A late-binding data model, such as a semantic or graph database structure, is cutting-edge technology that allows users to ask even more complex, free-form queries. These databases do not immediately sort data elements into discrete, immutable categories, but keep information in a fluid form, allowing data scientists to develop new query capabilities on the fly.
While semantic databases offer incredible power for gaining actionable insights into innovative areas of research or patient management, the data curation effort and infrastructure requirements may be too steep for many smaller providers.
Data warehouses can be located within the four walls of the healthcare organization, or it could be located in the cloud. Infrastructure-as-a-service and analytics-as-a-service are two quickly growing markets segments that could reduce the immediate up-front investment burden for providers looking to dabble in big data.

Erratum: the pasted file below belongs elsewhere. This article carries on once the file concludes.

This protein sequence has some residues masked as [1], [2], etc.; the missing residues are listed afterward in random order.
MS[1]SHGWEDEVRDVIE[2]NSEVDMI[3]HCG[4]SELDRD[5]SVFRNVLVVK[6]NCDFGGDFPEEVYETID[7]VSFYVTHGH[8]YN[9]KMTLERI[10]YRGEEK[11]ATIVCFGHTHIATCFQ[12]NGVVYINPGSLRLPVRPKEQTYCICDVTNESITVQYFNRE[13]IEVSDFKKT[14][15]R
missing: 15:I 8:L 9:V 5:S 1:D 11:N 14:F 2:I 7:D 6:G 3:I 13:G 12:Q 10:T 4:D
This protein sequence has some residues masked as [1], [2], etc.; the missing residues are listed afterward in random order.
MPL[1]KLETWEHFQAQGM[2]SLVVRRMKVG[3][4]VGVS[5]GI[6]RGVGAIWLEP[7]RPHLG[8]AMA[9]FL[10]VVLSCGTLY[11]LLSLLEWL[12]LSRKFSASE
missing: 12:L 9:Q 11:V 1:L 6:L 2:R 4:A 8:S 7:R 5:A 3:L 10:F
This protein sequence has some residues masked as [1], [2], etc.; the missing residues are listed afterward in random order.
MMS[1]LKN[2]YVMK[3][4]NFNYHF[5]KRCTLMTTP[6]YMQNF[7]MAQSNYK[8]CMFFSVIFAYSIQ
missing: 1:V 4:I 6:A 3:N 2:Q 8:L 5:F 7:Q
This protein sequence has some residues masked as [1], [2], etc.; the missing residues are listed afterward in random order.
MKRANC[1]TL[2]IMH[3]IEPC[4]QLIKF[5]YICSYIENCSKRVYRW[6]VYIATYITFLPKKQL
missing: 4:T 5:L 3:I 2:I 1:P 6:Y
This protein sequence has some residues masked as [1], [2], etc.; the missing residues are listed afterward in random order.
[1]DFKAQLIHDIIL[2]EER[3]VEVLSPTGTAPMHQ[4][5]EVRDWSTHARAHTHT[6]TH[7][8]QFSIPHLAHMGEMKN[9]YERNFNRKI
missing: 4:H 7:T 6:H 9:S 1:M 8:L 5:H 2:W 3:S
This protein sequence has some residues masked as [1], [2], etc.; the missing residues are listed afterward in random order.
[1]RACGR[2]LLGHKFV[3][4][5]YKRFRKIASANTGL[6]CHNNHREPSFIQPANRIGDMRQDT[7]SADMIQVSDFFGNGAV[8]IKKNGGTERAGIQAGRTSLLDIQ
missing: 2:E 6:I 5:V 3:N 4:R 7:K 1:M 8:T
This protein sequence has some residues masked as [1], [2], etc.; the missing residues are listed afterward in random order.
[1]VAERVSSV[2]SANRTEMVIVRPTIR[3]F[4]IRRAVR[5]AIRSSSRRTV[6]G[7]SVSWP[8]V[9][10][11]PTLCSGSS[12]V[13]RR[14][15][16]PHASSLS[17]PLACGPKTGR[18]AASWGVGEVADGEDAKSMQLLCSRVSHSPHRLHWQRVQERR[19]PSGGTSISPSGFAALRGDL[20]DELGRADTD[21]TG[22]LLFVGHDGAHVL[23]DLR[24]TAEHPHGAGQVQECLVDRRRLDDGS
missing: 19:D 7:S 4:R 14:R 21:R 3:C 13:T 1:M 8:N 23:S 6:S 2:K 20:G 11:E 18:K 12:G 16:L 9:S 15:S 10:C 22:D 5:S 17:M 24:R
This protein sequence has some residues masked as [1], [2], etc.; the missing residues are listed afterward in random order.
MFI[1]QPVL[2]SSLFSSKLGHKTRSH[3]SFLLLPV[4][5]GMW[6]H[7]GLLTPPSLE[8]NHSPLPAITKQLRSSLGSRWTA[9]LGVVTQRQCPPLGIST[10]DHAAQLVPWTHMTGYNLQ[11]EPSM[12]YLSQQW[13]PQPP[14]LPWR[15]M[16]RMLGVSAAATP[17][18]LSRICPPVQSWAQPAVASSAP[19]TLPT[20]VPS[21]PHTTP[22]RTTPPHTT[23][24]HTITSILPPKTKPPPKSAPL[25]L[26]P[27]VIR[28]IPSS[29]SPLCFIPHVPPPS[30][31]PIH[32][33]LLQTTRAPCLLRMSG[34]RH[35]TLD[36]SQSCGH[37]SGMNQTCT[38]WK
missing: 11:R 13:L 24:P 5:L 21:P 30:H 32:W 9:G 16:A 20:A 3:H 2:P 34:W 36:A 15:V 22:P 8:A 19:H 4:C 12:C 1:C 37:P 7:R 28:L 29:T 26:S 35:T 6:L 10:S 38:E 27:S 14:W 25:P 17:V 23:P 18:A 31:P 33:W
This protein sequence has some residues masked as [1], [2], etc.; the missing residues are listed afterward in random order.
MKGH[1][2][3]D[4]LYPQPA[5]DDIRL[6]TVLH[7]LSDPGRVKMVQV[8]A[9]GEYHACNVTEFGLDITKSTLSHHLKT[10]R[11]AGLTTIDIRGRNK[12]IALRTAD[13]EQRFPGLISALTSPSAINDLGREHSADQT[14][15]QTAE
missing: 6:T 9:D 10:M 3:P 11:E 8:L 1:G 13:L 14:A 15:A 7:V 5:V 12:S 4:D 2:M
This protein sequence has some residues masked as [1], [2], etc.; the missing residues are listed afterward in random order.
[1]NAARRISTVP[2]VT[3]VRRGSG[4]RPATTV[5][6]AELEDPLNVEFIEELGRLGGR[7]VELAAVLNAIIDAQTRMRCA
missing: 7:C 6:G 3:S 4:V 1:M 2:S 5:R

What can a data warehouse help me do?
Healthcare analytics is a nearly limitless field to explore, but it can be broken down into three major areas: descriptive, predictive, and prescriptive analytics.
Descriptive analytics is the story of what has already happened. It can help to chart the growing number of patients who visited the emergency department last year, or track how much money was spent on overtime for nurses within a given six-month period.
Descriptive analytics is rarely real-time, and may be on a delay of several weeks or months, but this type of reporting still affords an incredible amount of insight into the operations of a hospital or the clinical quality of services provided to patients.
As a result of the EHR Incentive Programs, electronic health records can usually provide basic descriptive reporting that can be used for analytics. But you may require a data warehouse of some sort to move into predictive analytics, which demands real-time data manipulation capabilities and a high degree of integration and interoperability between disparate systems, such as bedside monitoring devices and the EHR, or social media streams and geographical information.